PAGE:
Don’t you feel an immense amount of pride when you realize that something which is known to have originated some 5000 years ago, is still being used and acknowledged? One of such arts is Bandhani. While searching for artwork that is connected to the very roots of us Indians under Kraftly’s Krafts of India, I came across Bandhani and was rather surprised to see how much hyped it is till date. And as I tried to learn more about it, I got more and more engrossed in how Bandhani evolved as an art in the past thousands of years.
What Is Bandhani?
Bandhani is derived from a word Bandhan, which means ‘to tie’, and is a marvelous type of tie-and-die, where parts of a particular fabric (silk or cotton) are tied tightly using a wax thread, and then the cloth is dipped in a drum of dye. The parts which have been tied will be left uncoloured, while the other bit is dyed full of vibrant colours leaving us with a plethora of possible patterns, alluring combinations, and beautiful swirls and twirls.
It dates way back in time, somewhere around the Indus Valley Civilization. Dyeing set base around 4000 BC. Not only that, Bandhani evolved in China during the T’and dynasty (Historical period 618 AD to 906 AD), and in Japan as well between 552 AD to 794 AD (Nara Period). The earliest instances of Bandhani can be seen till date in the painting found on the walls of Ajanta caves, depicting the life of Buddha.
Also, as per certain evidence collected during historical times, Bana Bhatt’s Harshacharitra was the time the first Bandhani saree was worn in a royal marriage. As per what I have researched, it is difficult to trace back to this art’s history to the origin, or to any particular area. Every source seems to have their own knowledge of its origin.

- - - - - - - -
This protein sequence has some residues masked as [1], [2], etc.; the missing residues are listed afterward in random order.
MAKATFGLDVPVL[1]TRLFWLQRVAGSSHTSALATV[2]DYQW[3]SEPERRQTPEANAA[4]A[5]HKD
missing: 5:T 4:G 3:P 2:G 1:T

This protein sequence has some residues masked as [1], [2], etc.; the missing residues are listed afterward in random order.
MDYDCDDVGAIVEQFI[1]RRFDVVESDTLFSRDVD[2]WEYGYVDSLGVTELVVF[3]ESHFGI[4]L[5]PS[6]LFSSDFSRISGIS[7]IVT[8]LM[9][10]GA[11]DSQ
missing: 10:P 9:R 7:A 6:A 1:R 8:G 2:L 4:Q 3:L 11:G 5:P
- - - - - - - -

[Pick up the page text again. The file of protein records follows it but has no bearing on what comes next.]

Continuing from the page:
Some believe that Bandhani was first developed in Jaipur (as Leheriya), but it is also said that Bandhani came from Sindh by Muslim Khatris, and was brought to Kutch. Some vouch for the fact that Bandhani was founded in Jamnagar about 400 years back. It is incredibly difficult to go back to the factual history of Bandhani, but there is most certainly a science of how this type of tie and dye works.
Ancient artists realized that when some dyes were dissolved, they gave their colour to the water. instantly forming a solution which gets easily absorbed by the fabric used. In fact, turmeric and indigo (and more plants alike) used to be crushed until fine and dissolved in water, so that the fabric could be dyed in deep colours. And this was just the beginning of the evolution of Bandhani.
The Art of Tie and Dye with Bandhani
Bandhani is a highly skilled process of tie and dye, and having long fingernails is a must to be able to handle the fabric. It takes years to master the skill, and it has two basic stages.
- Tying various sections of a cloth (Silk or cotton) with wax threads, which is incredibly difficult as these sections are as tiny as pin-heads; and
- Dunking the fabric into the dye.
Normally, men do all the dying and women do the tying. First and foremost, the fabric/cloth is washed and bleached to make it possible for it to absorb the dyes. Then, it is sent for tying to the women, who lift tiny sections and tie the threads around it.
Fun Fact: An incredibly intricate design of a Bandhani saree would have about 75,000 dots. YES, that’s definitely a lot of tying and dyeing.